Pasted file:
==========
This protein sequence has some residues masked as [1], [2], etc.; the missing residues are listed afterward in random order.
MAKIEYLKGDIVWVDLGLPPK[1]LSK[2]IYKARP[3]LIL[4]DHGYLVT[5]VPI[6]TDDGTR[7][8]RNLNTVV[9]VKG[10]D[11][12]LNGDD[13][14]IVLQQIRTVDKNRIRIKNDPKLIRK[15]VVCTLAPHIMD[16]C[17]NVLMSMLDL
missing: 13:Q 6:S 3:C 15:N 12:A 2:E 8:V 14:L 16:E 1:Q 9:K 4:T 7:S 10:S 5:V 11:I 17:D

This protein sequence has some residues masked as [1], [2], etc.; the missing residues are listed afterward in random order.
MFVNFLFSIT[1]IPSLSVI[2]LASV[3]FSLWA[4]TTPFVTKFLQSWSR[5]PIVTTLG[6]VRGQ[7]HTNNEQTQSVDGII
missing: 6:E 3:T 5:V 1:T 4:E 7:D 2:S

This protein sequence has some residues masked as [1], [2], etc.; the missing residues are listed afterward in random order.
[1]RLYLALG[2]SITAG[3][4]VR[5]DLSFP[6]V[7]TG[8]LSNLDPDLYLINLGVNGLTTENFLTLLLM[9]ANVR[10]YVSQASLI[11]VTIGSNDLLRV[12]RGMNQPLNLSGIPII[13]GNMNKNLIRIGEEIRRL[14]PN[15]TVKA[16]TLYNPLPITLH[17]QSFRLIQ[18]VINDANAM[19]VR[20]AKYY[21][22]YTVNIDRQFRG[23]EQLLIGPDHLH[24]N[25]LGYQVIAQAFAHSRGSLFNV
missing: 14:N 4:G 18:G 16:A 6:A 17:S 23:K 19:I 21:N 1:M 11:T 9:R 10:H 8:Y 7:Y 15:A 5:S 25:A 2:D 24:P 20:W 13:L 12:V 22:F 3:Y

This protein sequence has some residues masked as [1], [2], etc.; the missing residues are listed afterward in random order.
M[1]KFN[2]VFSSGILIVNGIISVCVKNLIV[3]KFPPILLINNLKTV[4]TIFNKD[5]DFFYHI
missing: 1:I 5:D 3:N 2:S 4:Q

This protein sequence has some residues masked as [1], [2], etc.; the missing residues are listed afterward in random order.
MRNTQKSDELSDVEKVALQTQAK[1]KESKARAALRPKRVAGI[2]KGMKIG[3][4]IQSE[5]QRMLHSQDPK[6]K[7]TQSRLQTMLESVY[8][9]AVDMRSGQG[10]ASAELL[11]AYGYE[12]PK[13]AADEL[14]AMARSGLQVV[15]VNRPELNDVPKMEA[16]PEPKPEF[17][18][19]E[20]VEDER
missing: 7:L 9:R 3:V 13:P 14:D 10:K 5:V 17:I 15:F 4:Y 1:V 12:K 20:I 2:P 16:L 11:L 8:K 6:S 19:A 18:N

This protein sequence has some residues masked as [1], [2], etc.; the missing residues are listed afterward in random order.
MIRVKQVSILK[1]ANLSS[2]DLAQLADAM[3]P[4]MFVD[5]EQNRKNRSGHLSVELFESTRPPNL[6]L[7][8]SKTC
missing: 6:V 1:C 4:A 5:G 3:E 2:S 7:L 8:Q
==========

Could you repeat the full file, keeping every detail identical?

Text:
This protein sequence has some residues masked as [1], [2], etc.; the missing residues are listed afterward in random order.
MAKIEYLKGDIVWVDLGLPPK[1]LSK[2]IYKARP[3]LIL[4]DHGYLVT[5]VPI[6]TDDGTR[7][8]RNLNTVV[9]VKG[10]D[11][12]LNGDD[13][14]IVLQQIRTVDKNRIRIKNDPKLIRK[15]VVCTLAPHIMD[16]C[17]NVLMSMLDL
missing: 13:Q 6:S 3:C 15:N 12:A 2:E 8:V 14:L 16:E 1:Q 9:K 4:T 7:S 10:S 5:V 11:I 17:D

This protein sequence has some residues masked as [1], [2], etc.; the missing residues are listed afterward in random order.
MFVNFLFSIT[1]IPSLSVI[2]LASV[3]FSLWA[4]TTPFVTKFLQSWSR[5]PIVTTLG[6]VRGQ[7]HTNNEQTQSVDGII
missing: 6:E 3:T 5:V 1:T 4:E 7:D 2:S

This protein sequence has some residues masked as [1], [2], etc.; the missing residues are listed afterward in random order.
[1]RLYLALG[2]SITAG[3][4]VR[5]DLSFP[6]V[7]TG[8]LSNLDPDLYLINLGVNGLTTENFLTLLLM[9]ANVR[10]YVSQASLI[11]VTIGSNDLLRV[12]RGMNQPLNLSGIPII[13]GNMNKNLIRIGEEIRRL[14]PN[15]TVKA[16]TLYNPLPITLH[17]QSFRLIQ[18]VINDANAM[19]VR[20]AKYY[21][22]YTVNIDRQFRG[23]EQLLIGPDHLH[24]N[25]LGYQVIAQAFAHSRGSLFNV
missing: 14:N 4:G 18:G 16:A 6:A 17:S 23:K 19:I 21:N 1:M 11:T 9:R 10:H 8:Y 7:Y 15:A 5:S 25:A 2:D 24:P 20:W 13:L 12:V 22:F 3:Y

This protein sequence has some residues masked as [1], [2], etc.; the missing residues are listed afterward in random order.
M[1]KFN[2]VFSSGILIVNGIISVCVKNLIV[3]KFPPILLINNLKTV[4]TIFNKD[5]DFFYHI
missing: 1:I 5:D 3:N 2:S 4:Q

This protein sequence has some residues masked as [1], [2], etc.; the missing residues are listed afterward in random order.
MRNTQKSDELSDVEKVALQTQAK[1]KESKARAALRPKRVAGI[2]KGMKIG[3][4]IQSE[5]QRMLHSQDPK[6]K[7]TQSRLQTMLESVY[8][9]AVDMRSGQG[10]ASAELL[11]AYGYE[12]PK[13]AADEL[14]AMARSGLQVV[15]VNRPELNDVPKMEA[16]PEPKPEF[17][18][19]E[20]VEDER
missing: 7:L 9:R 3:V 13:P 14:D 10:K 5:V 17:I 15:F 4:Y 1:V 12:K 20:I 2:P 16:L 11:L 8:K 6:S 19:A 18:N

This protein sequence has some residues masked as [1], [2], etc.; the missing residues are listed afterward in random order.
MIRVKQVSILK[1]ANLSS[2]DLAQLADAM[3]P[4]MFVD[5]EQNRKNRSGHLSVELFESTRPPNL[6]L[7][8]SKTC
missing: 6:V 1:C 4:A 5:G 3:E 2:S 7:L 8:Q